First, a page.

“My first encounter with cocoa was at the age of 15 when my mom and dad moved out to the village which used to collect cocoa at my uncle’s farm and we had to help them by carrying with cocoa harvests with my other brothers and sisters. Sometimes, we would cut pods and extract the pulp - the beans - and we called this ‘cocoa trips’.
I never saw the business in it, as a child I just had fun and even today it is easier to take a piece of land and make it productive, as there are no regulating bodies on this sector, and there is also a law claiming that unproductive lands may be taken for reactivation. The problem is the funds, and with the current situation in the country it is a lot harder to work the land, it is a real shame not having resources when you really want to work. We have realised that having a land plot to yield cocoa is a great business idea, since 2016 one kg of cocoa has increased by 0.80 cents in dollar, yes! Cocoa is sold in $ in a country of Bolívar, and even the cheapest ordinary cocoa can cost up to $1.5 per kilo.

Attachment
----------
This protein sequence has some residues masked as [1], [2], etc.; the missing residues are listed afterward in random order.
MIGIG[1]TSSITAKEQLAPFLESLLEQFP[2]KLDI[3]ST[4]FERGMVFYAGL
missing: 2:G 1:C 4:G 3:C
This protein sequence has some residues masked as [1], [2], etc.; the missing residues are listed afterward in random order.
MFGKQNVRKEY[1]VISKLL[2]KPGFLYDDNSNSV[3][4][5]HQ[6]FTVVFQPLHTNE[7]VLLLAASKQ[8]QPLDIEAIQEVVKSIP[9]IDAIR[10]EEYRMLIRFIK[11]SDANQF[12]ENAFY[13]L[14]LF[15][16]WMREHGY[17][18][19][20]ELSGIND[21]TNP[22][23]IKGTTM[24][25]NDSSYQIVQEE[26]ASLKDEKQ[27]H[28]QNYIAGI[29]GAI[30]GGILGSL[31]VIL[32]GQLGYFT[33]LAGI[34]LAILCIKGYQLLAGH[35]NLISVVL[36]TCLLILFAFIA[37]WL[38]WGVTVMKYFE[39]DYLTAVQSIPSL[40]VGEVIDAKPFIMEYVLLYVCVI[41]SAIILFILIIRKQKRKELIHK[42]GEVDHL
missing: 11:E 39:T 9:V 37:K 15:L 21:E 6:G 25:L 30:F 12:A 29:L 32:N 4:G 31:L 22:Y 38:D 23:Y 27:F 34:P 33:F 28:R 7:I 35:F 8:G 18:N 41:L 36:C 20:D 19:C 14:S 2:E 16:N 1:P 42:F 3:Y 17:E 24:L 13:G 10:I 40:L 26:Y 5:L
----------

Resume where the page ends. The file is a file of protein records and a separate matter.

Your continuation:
As a father, I thank God for every cocoa tree that grows in my surroundings because it has enabled me to bring food to my family’s table.”